|Nutritional Guidelines (per serving)|
Cod cheeks. They are what you think. These little morsels of goodness are from the jaws of cod and haddock, or halibut in the Pacific. They are a fisherman's friend; traditionally fishermen would eat the cheeks and sell the rest of the fish, thinking they would not be appealing to buyers. These tiny pieces of cod or halibut are easy to cook and fun to eat as a sandwich on a crusty bun with greens and sauce of choice or solo, with just a dipping sauce, as an appetizer. Simply breaded or battered, cod cheeks are a must-have when in New England. This recipe jazzes up a classic with a garlic-basil dipping sauce. Figure on three to five cheeks per person for a starter; double that for a main course serving.
- 1 pound fish (cod or halibut cheeks)
- 1 cup cornmeal (fine- or medium-grind)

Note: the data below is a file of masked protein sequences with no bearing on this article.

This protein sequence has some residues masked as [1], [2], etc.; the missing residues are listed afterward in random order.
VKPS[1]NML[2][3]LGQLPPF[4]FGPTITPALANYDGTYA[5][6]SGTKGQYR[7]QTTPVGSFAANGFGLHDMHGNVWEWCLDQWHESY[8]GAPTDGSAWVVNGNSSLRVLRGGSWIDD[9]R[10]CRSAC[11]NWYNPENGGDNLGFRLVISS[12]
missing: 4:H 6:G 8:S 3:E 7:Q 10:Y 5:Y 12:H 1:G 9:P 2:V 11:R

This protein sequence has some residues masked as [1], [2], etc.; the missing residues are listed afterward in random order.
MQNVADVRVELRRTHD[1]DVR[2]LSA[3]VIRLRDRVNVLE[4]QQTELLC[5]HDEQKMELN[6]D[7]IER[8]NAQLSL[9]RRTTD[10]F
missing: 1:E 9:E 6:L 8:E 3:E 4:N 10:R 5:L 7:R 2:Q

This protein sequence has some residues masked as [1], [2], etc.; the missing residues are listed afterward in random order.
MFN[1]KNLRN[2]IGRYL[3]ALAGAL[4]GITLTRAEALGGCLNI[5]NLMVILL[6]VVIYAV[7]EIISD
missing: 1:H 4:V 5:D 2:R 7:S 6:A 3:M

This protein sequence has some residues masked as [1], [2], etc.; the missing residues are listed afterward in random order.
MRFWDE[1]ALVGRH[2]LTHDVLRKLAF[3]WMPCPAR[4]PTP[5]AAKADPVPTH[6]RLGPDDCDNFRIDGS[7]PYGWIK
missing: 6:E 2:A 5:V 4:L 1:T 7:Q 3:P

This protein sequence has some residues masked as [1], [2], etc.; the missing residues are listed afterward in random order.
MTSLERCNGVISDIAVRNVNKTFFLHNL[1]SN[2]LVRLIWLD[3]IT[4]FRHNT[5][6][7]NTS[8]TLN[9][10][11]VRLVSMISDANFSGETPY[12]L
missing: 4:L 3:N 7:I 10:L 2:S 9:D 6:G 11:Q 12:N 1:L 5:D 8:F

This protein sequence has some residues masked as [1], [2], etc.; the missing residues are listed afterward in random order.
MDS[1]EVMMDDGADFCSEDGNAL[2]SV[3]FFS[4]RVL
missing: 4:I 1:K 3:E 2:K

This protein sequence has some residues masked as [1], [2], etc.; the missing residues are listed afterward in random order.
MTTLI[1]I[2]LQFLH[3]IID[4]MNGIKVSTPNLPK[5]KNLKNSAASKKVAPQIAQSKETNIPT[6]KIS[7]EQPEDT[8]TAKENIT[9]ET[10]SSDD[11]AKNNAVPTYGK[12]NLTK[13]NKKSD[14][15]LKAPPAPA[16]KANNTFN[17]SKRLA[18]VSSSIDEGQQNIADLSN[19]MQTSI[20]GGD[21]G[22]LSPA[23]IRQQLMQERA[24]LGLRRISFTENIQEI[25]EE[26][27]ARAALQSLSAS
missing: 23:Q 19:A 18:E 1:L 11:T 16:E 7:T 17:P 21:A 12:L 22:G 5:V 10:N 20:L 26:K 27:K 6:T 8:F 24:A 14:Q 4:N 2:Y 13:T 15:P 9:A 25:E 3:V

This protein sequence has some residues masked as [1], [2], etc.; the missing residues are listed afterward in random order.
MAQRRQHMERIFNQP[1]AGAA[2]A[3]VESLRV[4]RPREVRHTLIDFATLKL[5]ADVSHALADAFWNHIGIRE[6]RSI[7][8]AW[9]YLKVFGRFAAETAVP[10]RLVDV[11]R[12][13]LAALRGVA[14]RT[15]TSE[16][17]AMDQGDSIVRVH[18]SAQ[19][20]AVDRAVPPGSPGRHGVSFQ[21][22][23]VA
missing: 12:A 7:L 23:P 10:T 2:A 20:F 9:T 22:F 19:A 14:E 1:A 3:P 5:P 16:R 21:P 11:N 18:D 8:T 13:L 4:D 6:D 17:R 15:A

- 1 teaspoon cayenne (powdered)
- 1 tablespoon black pepper
- Salt to taste
- 1 cup olive oil (not the good stuff)
- 1 to 3 cloves garlic (chopped)
- 1 cup basil (leaves, loosely packed)
- 1 tablespoon mustard
- 1 quart cooking oil (for frying)
In a food processor, add a pinch of salt, the basil, garlic and mustard. Blend until well-mixed, then add the olive oil in a slow drizzle to complete the sauce. The mustard will help to keep it from separating, but if it does, no big deal: Simply stir it vigorously right before you serve.
Mix the cornmeal with the cayenne and black pepper.
Place a heavy skillet over medium-high with enough oil -- I like canola oil for frying -- to come up the sides of the pan about a quarter-inch.
Salt the cod or halibut cheeks well, then dredge in the cornmeal. Shake off any excess and fry in the oil. Do not crowd them; cook in batches if you need to. Put the cooked cheeks on a plate with a paper towel on it in a warm oven.
You should cook the cheeks about 3 to 4 minutes per side, or until they are golden brown. Turn down the heat to medium if they are cooking too fast.
Serve with the dipping sauce on the side. As for a drink, I like to have a beer with this ... or better yet, a glass of champagne, prosecco or other sparkling white wine.